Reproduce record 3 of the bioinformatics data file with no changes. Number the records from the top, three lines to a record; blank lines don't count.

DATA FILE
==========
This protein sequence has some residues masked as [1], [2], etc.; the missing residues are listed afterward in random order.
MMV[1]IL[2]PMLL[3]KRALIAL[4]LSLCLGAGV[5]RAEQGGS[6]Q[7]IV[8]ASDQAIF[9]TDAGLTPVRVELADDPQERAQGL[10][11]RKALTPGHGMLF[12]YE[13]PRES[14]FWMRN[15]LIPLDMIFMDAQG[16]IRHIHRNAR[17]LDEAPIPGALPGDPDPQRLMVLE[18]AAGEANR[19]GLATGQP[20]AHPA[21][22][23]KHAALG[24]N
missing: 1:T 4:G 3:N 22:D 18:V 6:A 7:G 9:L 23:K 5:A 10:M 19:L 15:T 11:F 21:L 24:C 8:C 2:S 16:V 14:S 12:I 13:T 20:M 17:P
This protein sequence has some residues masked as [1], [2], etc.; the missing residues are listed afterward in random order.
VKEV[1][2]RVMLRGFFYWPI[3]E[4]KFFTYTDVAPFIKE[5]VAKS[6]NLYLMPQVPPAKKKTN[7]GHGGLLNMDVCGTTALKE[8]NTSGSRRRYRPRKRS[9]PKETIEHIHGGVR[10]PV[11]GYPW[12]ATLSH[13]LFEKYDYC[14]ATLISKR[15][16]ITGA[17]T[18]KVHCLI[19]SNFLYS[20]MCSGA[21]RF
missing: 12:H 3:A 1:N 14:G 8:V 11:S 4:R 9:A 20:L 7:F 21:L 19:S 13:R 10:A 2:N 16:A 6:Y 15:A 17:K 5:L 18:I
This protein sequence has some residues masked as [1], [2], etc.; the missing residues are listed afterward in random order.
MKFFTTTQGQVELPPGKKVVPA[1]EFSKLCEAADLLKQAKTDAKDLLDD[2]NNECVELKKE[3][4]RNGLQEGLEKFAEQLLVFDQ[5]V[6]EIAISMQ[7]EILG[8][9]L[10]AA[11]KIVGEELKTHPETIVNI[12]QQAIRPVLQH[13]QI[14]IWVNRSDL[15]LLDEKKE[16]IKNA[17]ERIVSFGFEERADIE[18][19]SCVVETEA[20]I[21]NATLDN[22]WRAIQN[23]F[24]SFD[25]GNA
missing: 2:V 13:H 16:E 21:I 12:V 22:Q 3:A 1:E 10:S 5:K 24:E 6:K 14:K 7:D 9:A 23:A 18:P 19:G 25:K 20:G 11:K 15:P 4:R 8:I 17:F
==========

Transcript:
This protein sequence has some residues masked as [1], [2], etc.; the missing residues are listed afterward in random order.
MKFFTTTQGQVELPPGKKVVPA[1]EFSKLCEAADLLKQAKTDAKDLLDD[2]NNECVELKKE[3][4]RNGLQEGLEKFAEQLLVFDQ[5]V[6]EIAISMQ[7]EILG[8][9]L[10]AA[11]KIVGEELKTHPETIVNI[12]QQAIRPVLQH[13]QI[14]IWVNRSDL[15]LLDEKKE[16]IKNA[17]ERIVSFGFEERADIE[18][19]SCVVETEA[20]I[21]NATLDN[22]WRAIQN[23]F[24]SFD[25]GNA
missing: 2:V 13:H 16:E 21:I 12:V 22:Q 3:A 1:E 10:S 5:K 24:E 6:K 14:K 7:D 9:A 23:A 18:P 19:G 25:K 20:G 11:K 15:P 4:R 8:I 17:F